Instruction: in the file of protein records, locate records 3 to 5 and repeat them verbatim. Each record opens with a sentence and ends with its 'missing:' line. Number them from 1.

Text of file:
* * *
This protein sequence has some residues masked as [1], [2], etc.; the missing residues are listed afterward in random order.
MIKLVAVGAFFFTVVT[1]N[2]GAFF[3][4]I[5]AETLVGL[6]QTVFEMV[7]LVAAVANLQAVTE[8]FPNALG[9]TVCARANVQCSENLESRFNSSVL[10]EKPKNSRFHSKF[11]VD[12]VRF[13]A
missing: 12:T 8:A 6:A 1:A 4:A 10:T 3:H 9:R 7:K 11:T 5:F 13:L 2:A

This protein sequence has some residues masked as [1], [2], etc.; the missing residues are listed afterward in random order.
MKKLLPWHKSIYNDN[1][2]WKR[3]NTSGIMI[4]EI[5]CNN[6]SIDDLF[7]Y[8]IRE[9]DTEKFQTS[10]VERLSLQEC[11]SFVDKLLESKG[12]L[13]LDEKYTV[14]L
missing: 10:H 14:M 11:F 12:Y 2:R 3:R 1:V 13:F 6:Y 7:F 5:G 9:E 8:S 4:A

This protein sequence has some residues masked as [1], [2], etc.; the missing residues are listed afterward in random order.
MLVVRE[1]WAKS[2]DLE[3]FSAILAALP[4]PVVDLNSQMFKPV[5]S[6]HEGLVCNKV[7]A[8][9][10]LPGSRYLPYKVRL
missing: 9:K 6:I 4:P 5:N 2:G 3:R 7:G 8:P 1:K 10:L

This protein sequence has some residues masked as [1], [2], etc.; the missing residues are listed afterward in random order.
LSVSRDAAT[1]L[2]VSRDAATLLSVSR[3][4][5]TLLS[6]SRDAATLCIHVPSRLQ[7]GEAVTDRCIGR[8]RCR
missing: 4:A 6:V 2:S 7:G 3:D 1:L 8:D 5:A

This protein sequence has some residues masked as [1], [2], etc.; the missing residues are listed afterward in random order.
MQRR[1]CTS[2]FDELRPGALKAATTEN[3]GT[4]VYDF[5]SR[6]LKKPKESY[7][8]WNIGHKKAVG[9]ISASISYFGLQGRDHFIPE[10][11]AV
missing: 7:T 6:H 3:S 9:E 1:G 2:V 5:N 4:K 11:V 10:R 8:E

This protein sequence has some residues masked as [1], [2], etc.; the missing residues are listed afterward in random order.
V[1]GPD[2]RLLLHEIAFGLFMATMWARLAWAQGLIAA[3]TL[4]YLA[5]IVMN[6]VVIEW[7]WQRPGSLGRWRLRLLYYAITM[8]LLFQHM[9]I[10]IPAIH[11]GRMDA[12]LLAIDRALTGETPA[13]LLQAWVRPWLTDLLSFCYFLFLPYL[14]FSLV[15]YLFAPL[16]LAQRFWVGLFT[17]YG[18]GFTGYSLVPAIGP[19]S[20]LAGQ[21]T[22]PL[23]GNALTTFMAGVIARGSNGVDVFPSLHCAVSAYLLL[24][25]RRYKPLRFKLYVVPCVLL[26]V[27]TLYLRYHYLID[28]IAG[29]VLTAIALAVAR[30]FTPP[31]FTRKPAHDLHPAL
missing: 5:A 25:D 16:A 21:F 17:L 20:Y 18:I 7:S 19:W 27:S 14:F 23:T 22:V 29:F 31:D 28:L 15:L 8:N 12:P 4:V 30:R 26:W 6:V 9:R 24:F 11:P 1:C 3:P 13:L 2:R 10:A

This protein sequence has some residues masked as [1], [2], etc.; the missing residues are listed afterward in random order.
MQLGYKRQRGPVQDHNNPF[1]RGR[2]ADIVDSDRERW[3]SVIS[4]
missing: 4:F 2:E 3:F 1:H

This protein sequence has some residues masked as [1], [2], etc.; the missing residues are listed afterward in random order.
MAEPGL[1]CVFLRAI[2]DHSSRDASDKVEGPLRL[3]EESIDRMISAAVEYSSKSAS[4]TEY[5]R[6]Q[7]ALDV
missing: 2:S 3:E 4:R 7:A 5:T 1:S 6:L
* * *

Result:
This protein sequence has some residues masked as [1], [2], etc.; the missing residues are listed afterward in random order.
MLVVRE[1]WAKS[2]DLE[3]FSAILAALP[4]PVVDLNSQMFKPV[5]S[6]HEGLVCNKV[7]A[8][9][10]LPGSRYLPYKVRL
missing: 9:K 6:I 4:P 5:N 2:G 3:R 7:G 8:P 1:K 10:L

This protein sequence has some residues masked as [1], [2], etc.; the missing residues are listed afterward in random order.
LSVSRDAAT[1]L[2]VSRDAATLLSVSR[3][4][5]TLLS[6]SRDAATLCIHVPSRLQ[7]GEAVTDRCIGR[8]RCR
missing: 4:A 6:V 2:S 7:G 3:D 1:L 8:D 5:A

This protein sequence has some residues masked as [1], [2], etc.; the missing residues are listed afterward in random order.
MQRR[1]CTS[2]FDELRPGALKAATTEN[3]GT[4]VYDF[5]SR[6]LKKPKESY[7][8]WNIGHKKAVG[9]ISASISYFGLQGRDHFIPE[10][11]AV
missing: 7:T 6:H 3:S 9:E 1:G 2:V 5:N 4:K 11:V 10:R 8:E